America eyes east Atlantic

MIAMI – Tropical Storm Debby strengthened slightly Wednesday off the coast of the Cape Verde islands in the eastern Atlantic, but it posed no immediate threat to land, forecasters said.

At 11 a.m. EDT, the storm’s top sustained wind speed was near 50 mph, still well below the 74 mph threshold for a hurricane.

The fourth named storm of the 2006 Atlantic hurricane season was centered about 500 miles west of the southernmost Cape Verde islands, which are about 350 miles off the African coast. It was moving toward the west-northwest near 17 mph, the National Hurricane Center said.

“We are forecasting it to become a hurricane in about four days, but we do see some factors that could prevent that,” senior hurricane specialist Richard Pasch said.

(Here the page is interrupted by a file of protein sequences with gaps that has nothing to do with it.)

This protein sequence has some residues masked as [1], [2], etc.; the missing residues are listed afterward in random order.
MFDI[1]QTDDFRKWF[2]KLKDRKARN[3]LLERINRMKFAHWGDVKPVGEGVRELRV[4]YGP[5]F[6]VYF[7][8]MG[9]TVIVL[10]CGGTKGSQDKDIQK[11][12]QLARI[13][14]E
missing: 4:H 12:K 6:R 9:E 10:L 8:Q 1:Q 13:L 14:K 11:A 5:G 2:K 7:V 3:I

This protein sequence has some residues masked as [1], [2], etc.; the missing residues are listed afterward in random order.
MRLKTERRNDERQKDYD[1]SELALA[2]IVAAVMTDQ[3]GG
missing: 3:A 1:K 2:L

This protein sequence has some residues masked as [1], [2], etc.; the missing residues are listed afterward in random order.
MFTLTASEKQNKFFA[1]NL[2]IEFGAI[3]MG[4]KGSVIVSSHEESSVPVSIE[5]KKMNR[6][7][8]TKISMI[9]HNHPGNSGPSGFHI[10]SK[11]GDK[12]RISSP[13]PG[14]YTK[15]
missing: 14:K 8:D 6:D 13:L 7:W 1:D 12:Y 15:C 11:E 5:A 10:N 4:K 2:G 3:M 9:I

There were hopeful signs that the storm would stay out at sea and not reach the U.S., senior hurricane specialist James Franklin said.

In the Pacific Ocean, Hurricane Ioke passed near Johnston Island, part of the isolated Johnston Atoll, a wildlife refuge and U.S. military facility, according to the weather service’s Central Pacific Hurricane Center in Honolulu.

At 11 a.m. EDT, Ioke was centered about 100 miles northwest of the island, or about 870 miles west-southwest of Honolulu. It was moving toward the northwest at about 7 mph with a maximum sustained wind speed near 105 mph. Little change in strength was forecast for the next day.

Johnston Atoll has been used by the U.S. military for weapons tests and as the site of a chemical weapons disposal plant. During the 1950s, nuclear warheads were detonated high above the islands. The chemical disposal unit was shut down and its military personnel removed in June 2004, according to the Web site of the Air Force’s 15th Airlift Wing.

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